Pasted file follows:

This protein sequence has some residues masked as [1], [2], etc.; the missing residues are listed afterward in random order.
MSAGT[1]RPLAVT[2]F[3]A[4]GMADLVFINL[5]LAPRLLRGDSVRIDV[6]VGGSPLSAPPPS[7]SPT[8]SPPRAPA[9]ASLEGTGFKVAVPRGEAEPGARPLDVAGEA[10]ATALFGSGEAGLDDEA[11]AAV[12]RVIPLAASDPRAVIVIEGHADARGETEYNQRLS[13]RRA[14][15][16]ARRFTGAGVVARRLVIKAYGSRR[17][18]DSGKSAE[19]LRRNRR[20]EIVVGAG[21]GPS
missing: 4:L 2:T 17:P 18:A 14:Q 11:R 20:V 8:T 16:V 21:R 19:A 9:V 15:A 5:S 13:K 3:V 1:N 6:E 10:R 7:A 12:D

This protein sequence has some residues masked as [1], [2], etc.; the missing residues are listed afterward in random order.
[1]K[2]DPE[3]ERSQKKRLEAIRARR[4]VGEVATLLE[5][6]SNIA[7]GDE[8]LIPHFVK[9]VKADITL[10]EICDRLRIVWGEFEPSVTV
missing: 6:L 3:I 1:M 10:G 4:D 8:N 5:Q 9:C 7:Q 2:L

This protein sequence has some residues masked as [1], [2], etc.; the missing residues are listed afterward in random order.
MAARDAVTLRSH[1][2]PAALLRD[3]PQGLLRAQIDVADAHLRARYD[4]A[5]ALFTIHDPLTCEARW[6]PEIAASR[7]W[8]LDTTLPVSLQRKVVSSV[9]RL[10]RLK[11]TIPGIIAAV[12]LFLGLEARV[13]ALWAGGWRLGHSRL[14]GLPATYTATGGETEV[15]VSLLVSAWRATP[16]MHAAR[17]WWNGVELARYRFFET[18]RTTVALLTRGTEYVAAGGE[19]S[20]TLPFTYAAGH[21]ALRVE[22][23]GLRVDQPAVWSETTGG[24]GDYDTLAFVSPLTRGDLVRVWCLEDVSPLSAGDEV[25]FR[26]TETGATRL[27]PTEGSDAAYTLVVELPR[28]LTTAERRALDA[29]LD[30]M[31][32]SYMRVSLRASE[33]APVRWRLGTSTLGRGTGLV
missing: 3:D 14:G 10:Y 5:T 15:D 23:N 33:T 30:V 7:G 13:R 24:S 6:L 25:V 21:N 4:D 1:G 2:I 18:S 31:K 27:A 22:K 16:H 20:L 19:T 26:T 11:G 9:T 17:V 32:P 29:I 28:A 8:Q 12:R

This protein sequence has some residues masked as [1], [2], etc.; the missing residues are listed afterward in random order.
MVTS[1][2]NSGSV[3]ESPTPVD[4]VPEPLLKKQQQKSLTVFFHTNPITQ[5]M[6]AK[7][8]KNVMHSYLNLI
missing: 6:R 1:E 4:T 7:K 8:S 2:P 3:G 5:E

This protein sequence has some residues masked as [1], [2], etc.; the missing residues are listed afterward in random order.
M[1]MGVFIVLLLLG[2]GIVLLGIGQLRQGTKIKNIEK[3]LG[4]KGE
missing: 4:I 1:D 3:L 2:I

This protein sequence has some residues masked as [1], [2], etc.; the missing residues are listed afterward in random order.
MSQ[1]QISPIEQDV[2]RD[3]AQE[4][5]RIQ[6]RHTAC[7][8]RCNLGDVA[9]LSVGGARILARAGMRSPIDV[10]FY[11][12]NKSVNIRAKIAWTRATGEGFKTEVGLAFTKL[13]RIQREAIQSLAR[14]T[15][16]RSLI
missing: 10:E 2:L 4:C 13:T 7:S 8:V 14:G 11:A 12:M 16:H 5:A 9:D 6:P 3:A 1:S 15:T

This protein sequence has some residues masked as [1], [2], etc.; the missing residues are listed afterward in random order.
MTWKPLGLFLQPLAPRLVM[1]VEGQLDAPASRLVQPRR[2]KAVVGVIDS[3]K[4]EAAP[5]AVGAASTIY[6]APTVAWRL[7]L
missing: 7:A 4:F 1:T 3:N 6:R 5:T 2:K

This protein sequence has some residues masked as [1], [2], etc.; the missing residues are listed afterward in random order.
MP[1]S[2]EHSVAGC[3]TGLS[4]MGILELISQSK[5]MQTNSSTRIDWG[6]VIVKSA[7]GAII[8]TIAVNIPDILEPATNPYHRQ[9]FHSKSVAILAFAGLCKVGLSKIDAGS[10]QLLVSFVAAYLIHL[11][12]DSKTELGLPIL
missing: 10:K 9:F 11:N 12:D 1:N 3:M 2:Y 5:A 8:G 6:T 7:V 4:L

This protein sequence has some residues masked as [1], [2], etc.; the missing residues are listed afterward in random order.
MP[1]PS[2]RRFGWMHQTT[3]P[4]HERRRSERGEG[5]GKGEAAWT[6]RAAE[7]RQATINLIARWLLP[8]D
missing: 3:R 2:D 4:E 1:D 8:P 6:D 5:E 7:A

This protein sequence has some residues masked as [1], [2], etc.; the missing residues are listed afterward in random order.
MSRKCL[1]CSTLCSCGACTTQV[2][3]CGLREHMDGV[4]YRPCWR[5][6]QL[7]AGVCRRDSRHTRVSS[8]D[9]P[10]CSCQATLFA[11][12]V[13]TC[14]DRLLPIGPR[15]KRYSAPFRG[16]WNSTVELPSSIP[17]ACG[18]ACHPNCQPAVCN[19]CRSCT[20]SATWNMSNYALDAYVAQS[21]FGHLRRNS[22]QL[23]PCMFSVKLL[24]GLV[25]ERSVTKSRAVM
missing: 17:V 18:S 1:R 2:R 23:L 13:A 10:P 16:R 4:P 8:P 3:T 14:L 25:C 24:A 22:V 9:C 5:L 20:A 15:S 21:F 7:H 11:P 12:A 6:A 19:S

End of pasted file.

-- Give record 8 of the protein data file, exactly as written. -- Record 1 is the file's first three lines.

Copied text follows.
This protein sequence has some residues masked as [1], [2], etc.; the missing residues are listed afterward in random order.
MP[1]S[2]EHSVAGC[3]TGLS[4]MGILELISQSK[5]MQTNSSTRIDWG[6]VIVKSA[7]GAII[8]TIAVNIPDILEPATNPYHRQ[9]FHSKSVAILAFAGLCKVGLSKIDAGS[10]QLLVSFVAAYLIHL[11][12]DSKTELGLPIL
missing: 10:K 9:F 11:N 12:D 1:N 3:M 2:Y 5:A 8:G 6:T 7:V 4:L